Sword and the Script

Content Marketing *is* PR



by Frank Strong

Content Marketing is PR

Some of the conclusions drawn from a recent study — The Role of Content in the Consumer Decision Making Process – are missing the mark from my perspective.  

One finding from the study:

A brand new in-lab study by Nielsen, commissioned by inPowered, shows that expert content—credible, third-party articles (earned media)—is the most effective source of information in impacting consumers along all stages of the purchase process across product categories. More specifically, when measured against owned media (branded content) it showed that earned media is 80 percent more effective at the bottom-of-the-funnel or purchase consideration stage, 80 percent more effective at the middle-of-the-funnel or affinity stage, and 38 percent more effective at the top-of-the-funnel or familiarity stage.

Based on that data, the conclusion is: PR is more effective than content marketing. Read More…

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9 Timeless PR Positioning Strategies



by Frank Strong

positioning strategies PR

The word “positioning” gets tossed around almost carelessly in corporate documents, and I often feel as if the word is misunderstood (that’s foreshadowing).  Positioning isn’t what we say, it’s what people think and to that end any “position” that is coveted by brands has to be plausible, or anything brands say will be misaligned.

Gartner positions vendors in its Magic Quadrant reports along four categories: Leaders, visionaries, challengers and niche players.  Positioning as a “leader” is generally a difficult proposition because every company claims to be a leaders.  If everyone is a leader, then leadership as point of differentiation has lost its luster. Read More…

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Influence Marketing puts Salespeople into Marketing Hats



by Frank Strong

Influence Marketing puts Salespeople into Marketing Hats

Tom Webster was shopping for a pair of shoes so he did what people do when they are looking for something: he turned to search.  And that’s when it happened. He noticed reviews from blogs were ranking higher than even those by mainstream media.

That’s an anecdote I recall from Webster in a recent podcast with Mark Schaefer called Influence Marketing is hot and about to get hotter. How it is that content, from the lowly blogger, could possibly outrank an article – written by a bona fide reporter and published by an authoritative domain of traditional news site – in search? Read More…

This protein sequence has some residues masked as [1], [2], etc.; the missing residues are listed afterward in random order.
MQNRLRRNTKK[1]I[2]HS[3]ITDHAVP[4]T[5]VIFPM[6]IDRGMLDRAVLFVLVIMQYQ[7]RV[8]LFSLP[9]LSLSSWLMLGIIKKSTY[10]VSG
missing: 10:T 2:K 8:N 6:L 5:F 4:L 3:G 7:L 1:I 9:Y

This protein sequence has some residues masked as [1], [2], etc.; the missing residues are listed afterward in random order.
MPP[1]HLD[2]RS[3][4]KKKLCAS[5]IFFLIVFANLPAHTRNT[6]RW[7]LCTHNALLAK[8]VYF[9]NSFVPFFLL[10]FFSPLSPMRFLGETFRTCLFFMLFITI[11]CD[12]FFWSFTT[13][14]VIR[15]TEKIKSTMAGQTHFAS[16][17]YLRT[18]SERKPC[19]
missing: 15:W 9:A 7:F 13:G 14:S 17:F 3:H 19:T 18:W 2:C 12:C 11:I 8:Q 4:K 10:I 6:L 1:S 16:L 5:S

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Social Media Gurus and the Foolhardy Trend to Bash SEO



by Frank Strong

Bash SEO

Some time ago, I chatted up an alleged communications and social media proponent on Twitter, in an effort to, well, start a “relationship.” This person remarked despite the growth of the network, they just couldn’t “get into Google+” – to which I responded, well, it’s important for search.

In the context at that moment, the response came back rather sharp in tone.  This person didn’t use social media for SEO, they used it for relationships. The irony of that statement notwithstanding, the response was seeping with an implication and indictment that was far broader than just Google+:  SEO is a dirty term; only gamers think about SEO.

What bothered me the most about that “conversation” was it underscored a lack of understanding of just how important search is to anyone interested in relationship building. If we, or our content, cannot be found then just who are we building relationships with? Read More…

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The Complicated Problem of Social CRM



by Frank Strong

complaint department

Social CRM in some businesses are handled by the complaint department (Photo credit: Flickr)

The morning Twitter launched its IPO, I whipped out my iPhone to place a trade using the USAA app and to my dismay could not get it to work.

I’m not sure what happened, but I did what many customers on a mobile device do:  I tweeted @USAA for help.  And like many companies that freeze up with social media fear, or simply haven’t properly staffed social media, USAA responded some 12 hours later from a different Twitter handle: @USAA_help.

Fortunately, in the time in-between, I used the phone’s voice activated service to call the brokerage and placed a trade.  Social media notwithstanding, USAA is typically known for great customer service, and the bank placed the trade at the online commission price of $8.95 where a phone trade typically comes with a higher commission. A short while later I was the proud owner of 10 shares in TWTR at the market price of $45.10. Read More…

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